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New research demonstrated that 5-fluorouracil and microneedling in conjunction showed stronger results for the 19 participants than tacrolimus monotherapy as a treatment for vitiligo.
Microneedling in conjunction with 5-fluorouracil (5-FU) may be more efficient than tacrolimus monotherapy in treating vitiligo, according to new findings.1
Vitiligo is known to affect about 2% of the world’s population, and the skin condition has been attributed to melanocyte degradation.
While there is not one singular known treatment for the skin disorder, several ones have shown significant results, including microneedling along with 5-FU.
The use of combined microneedling and 5-FU was demonstrated to be more useful than needling alone in a previous study, so the investigators in this study set out to compare the combined treatment with topical tacrolimus alone for vitiligo lesions.
This research was authored by Mohammad Hatami, MD, from the Department of Dermatology at the Ahvaz Jundishapur University of Medical Sciences School of Medicine.
“Although there is no definitive treatment for vitiligo, several treatment options have been associated with relative satisfactory outcomes,” Hatami and colleagues wrote. “The purpose of this study was to compare the efficacy of micro-needling in conjunction with topical 5-fluorouracil (5-FU) versus topical tacrolimus ointment in treating vitiligo patches.”
The investigators conducted a prospective, single-blind clinical study at the dermatology clinic of Ahvaz Jundishapur University of Medical Sciences from January to September of 2020.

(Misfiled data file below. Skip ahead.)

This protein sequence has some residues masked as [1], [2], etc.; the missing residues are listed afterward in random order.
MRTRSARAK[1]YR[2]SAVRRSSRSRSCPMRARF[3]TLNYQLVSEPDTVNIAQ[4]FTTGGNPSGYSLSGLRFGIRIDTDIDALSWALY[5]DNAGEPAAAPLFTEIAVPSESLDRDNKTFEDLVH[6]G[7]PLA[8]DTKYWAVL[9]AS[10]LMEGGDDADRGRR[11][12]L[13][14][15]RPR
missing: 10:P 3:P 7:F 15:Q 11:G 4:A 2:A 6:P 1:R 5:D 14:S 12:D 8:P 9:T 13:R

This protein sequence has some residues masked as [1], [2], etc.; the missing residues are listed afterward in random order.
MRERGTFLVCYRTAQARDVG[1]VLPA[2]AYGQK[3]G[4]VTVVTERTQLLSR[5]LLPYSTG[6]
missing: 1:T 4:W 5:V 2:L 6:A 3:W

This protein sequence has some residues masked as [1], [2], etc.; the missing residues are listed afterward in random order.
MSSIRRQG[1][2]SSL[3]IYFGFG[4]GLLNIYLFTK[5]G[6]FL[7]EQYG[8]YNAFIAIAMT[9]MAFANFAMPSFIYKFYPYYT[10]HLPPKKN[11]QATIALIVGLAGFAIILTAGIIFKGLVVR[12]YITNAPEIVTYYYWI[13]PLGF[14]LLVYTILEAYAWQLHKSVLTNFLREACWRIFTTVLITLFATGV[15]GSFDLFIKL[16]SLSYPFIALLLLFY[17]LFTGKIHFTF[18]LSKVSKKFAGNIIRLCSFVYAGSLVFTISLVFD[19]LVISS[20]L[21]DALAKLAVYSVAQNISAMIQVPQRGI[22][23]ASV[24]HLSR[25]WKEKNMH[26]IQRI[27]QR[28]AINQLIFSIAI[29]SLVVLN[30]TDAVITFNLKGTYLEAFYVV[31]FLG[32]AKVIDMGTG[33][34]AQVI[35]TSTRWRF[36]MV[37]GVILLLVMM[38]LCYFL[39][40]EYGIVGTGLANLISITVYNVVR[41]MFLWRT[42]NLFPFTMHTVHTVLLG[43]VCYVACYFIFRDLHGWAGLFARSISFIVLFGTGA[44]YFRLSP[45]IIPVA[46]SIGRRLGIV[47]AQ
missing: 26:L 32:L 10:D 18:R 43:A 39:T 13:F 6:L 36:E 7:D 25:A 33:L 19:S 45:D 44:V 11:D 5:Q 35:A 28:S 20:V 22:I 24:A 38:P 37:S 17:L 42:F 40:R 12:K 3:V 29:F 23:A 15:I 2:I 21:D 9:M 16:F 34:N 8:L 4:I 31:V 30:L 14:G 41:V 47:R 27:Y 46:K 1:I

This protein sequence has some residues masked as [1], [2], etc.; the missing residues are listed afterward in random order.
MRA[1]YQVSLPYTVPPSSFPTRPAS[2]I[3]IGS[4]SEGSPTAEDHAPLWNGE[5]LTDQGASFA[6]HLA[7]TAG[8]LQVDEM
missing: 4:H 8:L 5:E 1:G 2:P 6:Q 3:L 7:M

Their team recruited 19 total participants—11 male and 8 female patients—confirming the participants’ diagnosis of vitiligo with a Wood’s lamp diagnostic test and gathering their demographic data including the following:
Each participant was treated on 2 symmetrical patches of skin that were randomly selected and showed visible vitiligo, with the investigators treating 1 of the patches with topical 5-FU solution every other day and microneedling every week.
The other patch of skin was treated twice-per-day with 0.1% tacrolimus topical ointment, and the investigators used G-score to compare treatment outcomes following 3 months.
The investigators concluded that the combined treatment showed better results than those of tacrolimus monotherapy, with 32% of those in the microneedling/topical 5-FU group reporting a significant improvement with both treatments (P = 0.019).
The research team noted that 68% of those in the microneedling/5-FU group reported no or poor response to the treatment, although those that did responded more in the lower extremity and trunk than the upper extremity and acral areas.
All other vitiligo-affected skin patches given 0.1% topical tacrolimus showed less improvement than the combined treatment.
The investigators also added that none of the participants who had been diagnosed over 10 years prior responded to treatment, pointing out the need for further research into the more successful combined treatment option.
“The current study showed that using micro-needling in conjunction with 5-FU could treat vitiligo patients more efficiently than tacrolimus monotherapy,” they wrote. “Despite showing moderate to excellent improvement in patches treated with micro-needling and 5-FU, this well-tolerated office-based modality still requires additional research.”